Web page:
I’m in Beirut at the moment, providing communications for the Syrian Refugee Crisis response. A pretty intimidating task, and one I feel a huge responsibility for.
Feeling the pressure resulted in two key activities in the lead up to my deployment. 1) Taking a new profile pic, with my glasses on AND a map in the background (extra smart, right) and 2) Reading everything I could possibly get my hands on about the crisis.
Below are the most helpful and interesting reads that I’ve found online. The crisis isn’t going to disappear any time soon, and I’m learning that the impact will be more far-reaching than I’d understood. So, you might as well read up.
1. Is it the end of Sykes-Picot? Patrick Cockburn on the war in Syria and the threat to the Middle East This is the longest piece, but fascinating. It’s where I learned what makes the Syrian conflict so complex, as Cockburn identifies five distinct that have become tangled together. “A popular uprising against a dictatorship which is also a sectarian battle between Sunnis and the Allanite sect; a regional struggle between Shia and Sunni which is also a decades-old conflict between an Iranian-led grouping and Iran’s traditional enemies, notably the US and Saudi Arabia. Finally, at another level, there is a reborn Cold War confrontation: Russia and China v. the West.” It’s also where I got the first hint that Assad may not be as close to falling as my news sources so far had suggested.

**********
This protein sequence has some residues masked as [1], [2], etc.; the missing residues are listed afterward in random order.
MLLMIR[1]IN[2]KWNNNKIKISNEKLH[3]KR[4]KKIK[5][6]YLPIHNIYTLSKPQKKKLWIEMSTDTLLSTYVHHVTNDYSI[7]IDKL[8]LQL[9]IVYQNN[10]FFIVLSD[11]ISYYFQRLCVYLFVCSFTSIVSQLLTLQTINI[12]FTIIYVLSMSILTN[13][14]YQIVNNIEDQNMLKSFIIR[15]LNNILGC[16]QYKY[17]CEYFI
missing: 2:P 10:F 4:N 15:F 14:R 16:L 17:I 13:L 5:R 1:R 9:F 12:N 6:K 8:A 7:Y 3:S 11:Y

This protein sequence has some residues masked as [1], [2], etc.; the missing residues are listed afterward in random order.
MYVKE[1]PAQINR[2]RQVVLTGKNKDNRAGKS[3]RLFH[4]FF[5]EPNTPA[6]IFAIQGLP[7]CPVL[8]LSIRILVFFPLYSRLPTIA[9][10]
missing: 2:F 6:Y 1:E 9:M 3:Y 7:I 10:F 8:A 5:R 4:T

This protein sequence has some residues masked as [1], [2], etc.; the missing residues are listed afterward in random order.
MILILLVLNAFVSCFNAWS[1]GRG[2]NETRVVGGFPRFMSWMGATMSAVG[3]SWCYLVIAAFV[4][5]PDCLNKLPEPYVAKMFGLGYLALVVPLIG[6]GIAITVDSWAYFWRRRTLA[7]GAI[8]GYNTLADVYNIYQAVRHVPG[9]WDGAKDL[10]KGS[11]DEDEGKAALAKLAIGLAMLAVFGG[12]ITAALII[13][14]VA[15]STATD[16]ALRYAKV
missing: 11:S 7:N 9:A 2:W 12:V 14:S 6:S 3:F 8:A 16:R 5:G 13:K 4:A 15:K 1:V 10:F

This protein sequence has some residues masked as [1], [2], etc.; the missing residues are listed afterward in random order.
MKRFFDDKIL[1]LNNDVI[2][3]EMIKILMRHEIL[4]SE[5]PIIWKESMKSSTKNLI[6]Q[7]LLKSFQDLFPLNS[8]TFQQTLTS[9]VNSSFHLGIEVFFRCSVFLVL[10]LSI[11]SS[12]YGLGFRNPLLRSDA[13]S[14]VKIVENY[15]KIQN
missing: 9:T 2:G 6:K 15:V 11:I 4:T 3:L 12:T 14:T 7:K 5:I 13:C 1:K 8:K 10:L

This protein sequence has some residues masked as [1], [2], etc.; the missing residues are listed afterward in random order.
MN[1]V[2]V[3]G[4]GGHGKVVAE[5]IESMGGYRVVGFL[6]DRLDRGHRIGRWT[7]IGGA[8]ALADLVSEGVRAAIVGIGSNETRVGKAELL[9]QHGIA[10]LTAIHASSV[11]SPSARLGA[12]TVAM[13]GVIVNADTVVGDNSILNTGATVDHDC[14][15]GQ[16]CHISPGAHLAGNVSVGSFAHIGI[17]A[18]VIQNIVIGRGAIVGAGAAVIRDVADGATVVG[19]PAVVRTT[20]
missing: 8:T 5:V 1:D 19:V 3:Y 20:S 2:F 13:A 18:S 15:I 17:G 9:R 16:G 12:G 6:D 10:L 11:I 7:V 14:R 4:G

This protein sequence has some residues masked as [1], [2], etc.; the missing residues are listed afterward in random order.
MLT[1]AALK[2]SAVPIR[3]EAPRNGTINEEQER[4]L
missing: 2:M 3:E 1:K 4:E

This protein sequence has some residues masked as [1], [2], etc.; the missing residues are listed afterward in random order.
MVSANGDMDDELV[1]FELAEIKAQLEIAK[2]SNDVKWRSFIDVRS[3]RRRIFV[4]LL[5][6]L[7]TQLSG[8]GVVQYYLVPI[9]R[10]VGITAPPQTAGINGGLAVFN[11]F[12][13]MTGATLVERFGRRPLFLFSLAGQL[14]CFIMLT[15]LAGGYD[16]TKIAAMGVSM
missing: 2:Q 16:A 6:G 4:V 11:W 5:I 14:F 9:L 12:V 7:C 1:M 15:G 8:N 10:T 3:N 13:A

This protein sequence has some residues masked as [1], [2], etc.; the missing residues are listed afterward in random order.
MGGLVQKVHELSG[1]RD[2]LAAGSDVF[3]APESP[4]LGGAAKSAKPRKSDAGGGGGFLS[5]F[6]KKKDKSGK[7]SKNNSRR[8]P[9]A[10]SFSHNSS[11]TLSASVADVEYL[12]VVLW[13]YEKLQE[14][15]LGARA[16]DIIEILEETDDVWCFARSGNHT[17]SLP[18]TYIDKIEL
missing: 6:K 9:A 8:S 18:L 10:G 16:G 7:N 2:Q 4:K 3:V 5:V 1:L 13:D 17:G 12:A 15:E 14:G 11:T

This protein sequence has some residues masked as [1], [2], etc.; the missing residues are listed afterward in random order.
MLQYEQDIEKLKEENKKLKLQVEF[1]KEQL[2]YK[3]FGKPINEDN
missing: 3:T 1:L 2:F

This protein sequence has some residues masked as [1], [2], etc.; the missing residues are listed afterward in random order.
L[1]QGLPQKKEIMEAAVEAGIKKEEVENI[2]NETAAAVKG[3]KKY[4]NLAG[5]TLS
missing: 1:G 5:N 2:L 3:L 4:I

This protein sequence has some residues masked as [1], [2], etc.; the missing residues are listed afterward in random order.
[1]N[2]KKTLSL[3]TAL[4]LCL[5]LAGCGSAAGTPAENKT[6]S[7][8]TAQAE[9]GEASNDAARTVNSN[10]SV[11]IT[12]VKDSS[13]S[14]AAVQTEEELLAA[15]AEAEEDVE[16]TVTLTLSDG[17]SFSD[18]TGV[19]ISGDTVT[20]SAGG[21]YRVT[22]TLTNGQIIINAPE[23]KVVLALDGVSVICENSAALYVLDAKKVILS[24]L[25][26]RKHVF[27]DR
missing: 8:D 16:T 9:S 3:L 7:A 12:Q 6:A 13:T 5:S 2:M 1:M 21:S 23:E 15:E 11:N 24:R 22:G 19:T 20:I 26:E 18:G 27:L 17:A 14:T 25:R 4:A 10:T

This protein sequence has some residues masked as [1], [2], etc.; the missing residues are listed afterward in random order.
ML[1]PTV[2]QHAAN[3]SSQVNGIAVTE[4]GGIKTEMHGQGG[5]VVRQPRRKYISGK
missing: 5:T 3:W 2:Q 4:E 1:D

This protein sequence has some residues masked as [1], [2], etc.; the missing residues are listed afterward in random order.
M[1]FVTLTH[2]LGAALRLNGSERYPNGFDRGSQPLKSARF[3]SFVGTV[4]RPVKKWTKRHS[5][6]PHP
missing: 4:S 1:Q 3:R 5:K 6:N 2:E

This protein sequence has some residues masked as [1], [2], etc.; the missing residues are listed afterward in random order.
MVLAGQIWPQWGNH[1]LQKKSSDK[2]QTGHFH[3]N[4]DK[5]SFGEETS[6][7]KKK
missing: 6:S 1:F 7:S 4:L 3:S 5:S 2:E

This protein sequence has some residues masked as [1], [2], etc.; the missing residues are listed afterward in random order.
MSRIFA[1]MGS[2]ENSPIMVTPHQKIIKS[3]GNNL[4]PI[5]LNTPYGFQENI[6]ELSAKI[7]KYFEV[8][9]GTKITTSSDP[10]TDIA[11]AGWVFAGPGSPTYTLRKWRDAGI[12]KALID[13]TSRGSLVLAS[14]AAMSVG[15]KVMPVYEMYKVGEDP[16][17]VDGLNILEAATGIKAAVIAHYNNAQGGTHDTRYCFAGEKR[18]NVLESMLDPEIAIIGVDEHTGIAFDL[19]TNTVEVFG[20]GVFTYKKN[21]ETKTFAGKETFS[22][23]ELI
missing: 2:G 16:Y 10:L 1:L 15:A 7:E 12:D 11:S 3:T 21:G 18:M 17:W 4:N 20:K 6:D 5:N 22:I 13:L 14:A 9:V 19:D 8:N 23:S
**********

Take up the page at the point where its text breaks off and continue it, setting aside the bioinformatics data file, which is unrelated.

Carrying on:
2. Syria and the Middle East: our greatest miscalculation since the rise of fascism, by Simon Jenkins I must say, I thought he skimmed over the “faults in abundance” of secular dictators like Saddam and Gadaffi. But again, I was interested to read another side to what I’d seen presented as a fairly one-sided conflict.
3. NPR interview with Steve Inskeep: In Syrian City Of Homs, ‘Utter Destruction’ Listening to the description of Homs as it is now, filled in some gaps for me. Many of the refugees I’ve met fled from there, and the description of utter destruction fits with their horror stories. I was also interested to hear this journo’s thoughts on the biggest obstacle to peace negotiations.
4. How the Syria conflict affects its neighbours, BBC A glance at a map of Syria and you can see one obvious reason why it will have a huge impact on the region – compared to most of them Syria is enormous. Adding to that, the divisions in the Syrian conflict are mirrored in some surrounding countries. You’ll also recognise some troubled names, a few of these neighbours face significant challenges of their own.
5. Carnegie Middle East Centre The most helpful place for all things related to the Syrian conflict has been the Carnegie Middle East Centre, which has (among many other resources)
- a good analysis of the different players,
- an explanation of the significance of the recent clashes over Qusair, and
- a really insightful reflection on the refugee crisis I’m seeing in Lebanon.
If anyone has found other good sources, I’d love to read them. Thanks